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HP to release two new iPaqs

The computing giant is set to announce new handhelds that address its traditional corporate audience as well as the midrange market.

Hewlett Packard plans to release two new iPaq handhelds for the holidays, including its slimmest model yet and a high-end model with built-in wireless networking.

The Palo Alto, Calif.-based company will use the low-end model to go after the $200 to $400 midrange market, which accounts for half of all handheld shipments, according to Cindy Box, a marketing director for handhelds at HP. Like its predecessors, the device has four buttons, a brushed-metal case and a color screen. However, the new device is far thinner and smaller, and also includes a Secure Digital expansion slot. In an interview, Box briefly demonstrated the device. However she declined to provide specifications and pricing for the new models.

HP is also aiming at corporate users with the high-end device, which includes built-in 802.11b wireless and Bluetooth capabilities along with a built-in fingerprint reader that can be used to give a device owner exclusive access to the machine. The high-end unit will be priced in the $400 to $650 range, a niche that Box said accounts for a third of all handheld shipments.

Future versions of the high-end unit will include the built-in ability to connect with cellular networks, starting with the GPRS (General Packet Radio Service) network.

"We're broadening our market reach and will address a range of price bands?we want to continue to innovate as we have in the past," said Box.

On Monday, display company ViewSonic announced its first Pocket PC 2002-based handheld, which will be available Nov. 1, priced at $299. The midrange market is one Microsoft and its Pocket PC 2002 OS hardware partners will pursue aggressively in hopes of growing the market and their share of it.

"As our market base grows, we have to move into different price bands to grow the market and offer a complete portfolio of products to customers," said Ed Suwanjindar, a spokesman for Microsoft. "Attacking the low- and midrange tiers is absolutely a priority for us."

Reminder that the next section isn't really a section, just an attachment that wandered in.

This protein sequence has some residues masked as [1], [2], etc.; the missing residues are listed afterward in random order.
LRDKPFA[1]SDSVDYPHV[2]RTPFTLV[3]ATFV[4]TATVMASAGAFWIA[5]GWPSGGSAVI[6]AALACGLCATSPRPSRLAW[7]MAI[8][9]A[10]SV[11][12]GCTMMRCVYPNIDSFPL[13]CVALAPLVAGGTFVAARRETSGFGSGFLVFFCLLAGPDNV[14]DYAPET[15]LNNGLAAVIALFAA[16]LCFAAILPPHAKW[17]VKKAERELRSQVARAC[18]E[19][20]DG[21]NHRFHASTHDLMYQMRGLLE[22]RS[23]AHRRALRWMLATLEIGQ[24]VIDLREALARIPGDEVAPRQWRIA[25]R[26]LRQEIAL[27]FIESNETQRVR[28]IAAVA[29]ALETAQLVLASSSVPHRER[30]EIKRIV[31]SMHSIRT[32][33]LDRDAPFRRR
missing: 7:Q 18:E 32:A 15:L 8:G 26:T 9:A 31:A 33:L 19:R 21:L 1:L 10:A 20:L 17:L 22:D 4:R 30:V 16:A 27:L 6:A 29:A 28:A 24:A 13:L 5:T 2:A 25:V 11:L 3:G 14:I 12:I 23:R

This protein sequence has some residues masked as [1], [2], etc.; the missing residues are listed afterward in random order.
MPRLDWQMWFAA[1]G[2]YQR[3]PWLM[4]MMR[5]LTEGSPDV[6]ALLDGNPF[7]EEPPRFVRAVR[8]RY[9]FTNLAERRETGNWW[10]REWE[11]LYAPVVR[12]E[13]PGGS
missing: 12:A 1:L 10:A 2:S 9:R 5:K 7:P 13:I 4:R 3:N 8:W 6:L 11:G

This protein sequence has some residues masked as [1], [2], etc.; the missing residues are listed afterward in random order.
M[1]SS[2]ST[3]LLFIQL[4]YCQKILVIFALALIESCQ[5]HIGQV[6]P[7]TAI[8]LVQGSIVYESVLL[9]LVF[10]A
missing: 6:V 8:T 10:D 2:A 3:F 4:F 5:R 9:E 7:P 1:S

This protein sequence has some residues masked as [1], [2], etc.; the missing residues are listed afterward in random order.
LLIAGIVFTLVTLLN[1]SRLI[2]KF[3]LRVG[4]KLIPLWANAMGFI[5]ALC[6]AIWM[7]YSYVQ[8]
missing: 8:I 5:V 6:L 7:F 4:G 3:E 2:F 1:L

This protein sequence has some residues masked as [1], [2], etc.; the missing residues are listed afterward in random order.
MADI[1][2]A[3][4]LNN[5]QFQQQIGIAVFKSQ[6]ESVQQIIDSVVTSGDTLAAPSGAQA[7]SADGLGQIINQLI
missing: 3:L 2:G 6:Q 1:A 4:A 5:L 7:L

Suwanjindar added that with its 29 licensees, Microsoft will seek to address all market niches with several different partners in each.

In addition, Dell Computer has announced its intention of selling a handheld and is said to be targeting the low-end of the device market. Palm is also moving to address lower segments of the market with a $99 device, expected to debut Oct. 7.

"With more price points, more people are likely to use Pocket PC devices, which will help to grow the market," said Michael Gartenberg, an analyst with research firm Jupiter Research. "Pocket PC (devices) have not really been able to play in the midrange in the past, so this should help them to compete better."

Gartenberg added that as more niches appear, the high-end is not likely to be affected dramatically. The situation will instead gives manufacturers the option to build more high-end features into devices, such as fingerprint and other biometric readers.

"Security on handhelds is a particularly big issue, as is getting people to use the security features," said Gartenberg. The easier security features are to put to work, the more likely business workers are to protect their devices with them, Gartenberg added.